2 Chronicles 7:14 Is All About American Politics

Are the promises in 2 Chronicles 7:14 applicable to every nation, including America?

Let us never forget that America was originally a nation defined as a confederation of states.  Most of these states were officially Christian.  Church steeples still permeate the landscape of America as a witness to the influence of Christianity in this country.  Therefore, there is nothing wrong in preaching from the pulpit that the promises of God in 2 Chronicles 7:14 are for all nations who repent of their sins and seek to live under the Lordship of Christ, and this includes the United States of America.

 

Most modern reformed teachers would wholeheartedly agree with Russell Moore’s thesis that 2 Chronicles 7:14 is not about American politics.  He is a theologically consistent Baptist, but he also represents the views of most Presbyterians I know.  However, his views do not represent mine at all.  I am an Old School (before the Civil War) Presbyterian.  One thing that makes me Presbyterian is that I recognize that the promises of God are not just for individuals, but they are also for corporate bodies such as families and nations.

My spiritual ancestors preached from the pulpits in America that the promises in 2 Chronicles 7:14 were applicable to every nation, including America. That was one reason for the multitude of “Election Day Sermons” that bellowed forth from the pulpits of American churches before and during the Revolutionary period. Godly preachers called out for the civil magistrates to honor the Trinitarian God who put them in their high positions, with promises of blessings to those who were faithful to Jesus Christ and curses to those who were defiant.

Israel was indeed a covenant people, and yes, she was also the church in the Old Testament; but, too, she was a nation defined by language, borders, and religion (not just culture). The wonder of the New Testament is that the promises made to Israel are now promises to all nations who choose to live under the flag of Jesus Christ. The gospel is not just good news for a few elect people from various nations, but it is a promise to the entirety of nations themselves who publicly confess the Lordship of Jesus Christ and seek to obey his law.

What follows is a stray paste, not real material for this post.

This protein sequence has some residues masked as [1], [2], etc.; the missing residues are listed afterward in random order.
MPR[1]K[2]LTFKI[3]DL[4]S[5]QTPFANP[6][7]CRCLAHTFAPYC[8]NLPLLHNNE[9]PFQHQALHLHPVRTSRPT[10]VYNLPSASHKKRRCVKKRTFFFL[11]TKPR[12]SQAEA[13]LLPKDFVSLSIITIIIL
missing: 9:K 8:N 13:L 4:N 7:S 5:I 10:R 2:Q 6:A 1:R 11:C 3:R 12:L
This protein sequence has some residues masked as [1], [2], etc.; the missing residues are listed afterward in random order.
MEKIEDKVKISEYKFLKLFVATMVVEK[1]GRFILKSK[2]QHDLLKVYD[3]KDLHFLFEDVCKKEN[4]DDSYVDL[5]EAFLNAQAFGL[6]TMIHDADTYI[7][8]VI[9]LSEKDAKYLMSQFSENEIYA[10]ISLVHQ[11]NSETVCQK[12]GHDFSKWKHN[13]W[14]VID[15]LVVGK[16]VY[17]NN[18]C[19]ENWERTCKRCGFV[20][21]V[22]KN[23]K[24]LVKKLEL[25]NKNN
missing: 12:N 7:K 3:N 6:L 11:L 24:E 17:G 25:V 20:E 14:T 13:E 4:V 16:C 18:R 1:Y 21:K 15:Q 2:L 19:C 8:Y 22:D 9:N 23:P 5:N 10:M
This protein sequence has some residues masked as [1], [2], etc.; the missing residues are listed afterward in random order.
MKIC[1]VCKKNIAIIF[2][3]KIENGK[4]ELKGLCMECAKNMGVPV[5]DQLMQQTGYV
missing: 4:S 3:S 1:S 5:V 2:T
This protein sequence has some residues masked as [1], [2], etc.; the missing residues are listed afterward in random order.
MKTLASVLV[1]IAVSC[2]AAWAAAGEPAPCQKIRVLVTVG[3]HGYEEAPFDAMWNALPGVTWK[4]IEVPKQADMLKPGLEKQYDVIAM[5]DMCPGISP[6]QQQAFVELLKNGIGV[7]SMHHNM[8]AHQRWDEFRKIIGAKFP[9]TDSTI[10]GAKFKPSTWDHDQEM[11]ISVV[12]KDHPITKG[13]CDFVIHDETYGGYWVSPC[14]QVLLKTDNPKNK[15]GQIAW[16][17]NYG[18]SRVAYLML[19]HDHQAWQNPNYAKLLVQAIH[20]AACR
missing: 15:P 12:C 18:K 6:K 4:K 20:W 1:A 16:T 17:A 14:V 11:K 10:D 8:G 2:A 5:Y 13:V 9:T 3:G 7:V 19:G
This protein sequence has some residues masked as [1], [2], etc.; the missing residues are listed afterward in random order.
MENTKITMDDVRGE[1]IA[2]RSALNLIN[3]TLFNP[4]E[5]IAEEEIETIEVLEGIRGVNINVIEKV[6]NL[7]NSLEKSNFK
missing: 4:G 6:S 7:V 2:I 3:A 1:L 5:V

America in the beginning was a confederation of states, and states like Delaware confessed the Triune God.  For example the Delaware State Constitutional Oath of Office in 1776  required civil magistrates to profess “faith in God the Father, and in Jesus Christ His only Son, and in the Holy Ghost, One God, blessed for evermore; and to acknowledge the holy scriptures of the Old Testament and New Testament to be given by Divine Inspiration.”  Was the United States a Christian nation?  If she is viewed as a confederation of states then yes, she was a Christian nation. Because most state constitutions required an oath to some major Christian doctrine for office holders, she was also covenantal.

Let us never forget that America was originally a nation defined as a confederation of states.  Most of these states were officially Christian.  Church steeples still permeate the landscape of America as a witness to the influence of Christianity in this country.  Therefore, there is nothing wrong in preaching from the pulpit that the promises of God in 2 Chronicles 7:14 are for all nations who repent of their sins and seek to live under the Lordship of Christ, and this includes the United States of America.

Larry E. Ball is a retired minister in the Presbyterian Church in America and is now a CPA. He lives in Kingsport, Tennessee.

Read another perspective on this topic: The Sermon That Helped Push The Colonies Toward Independence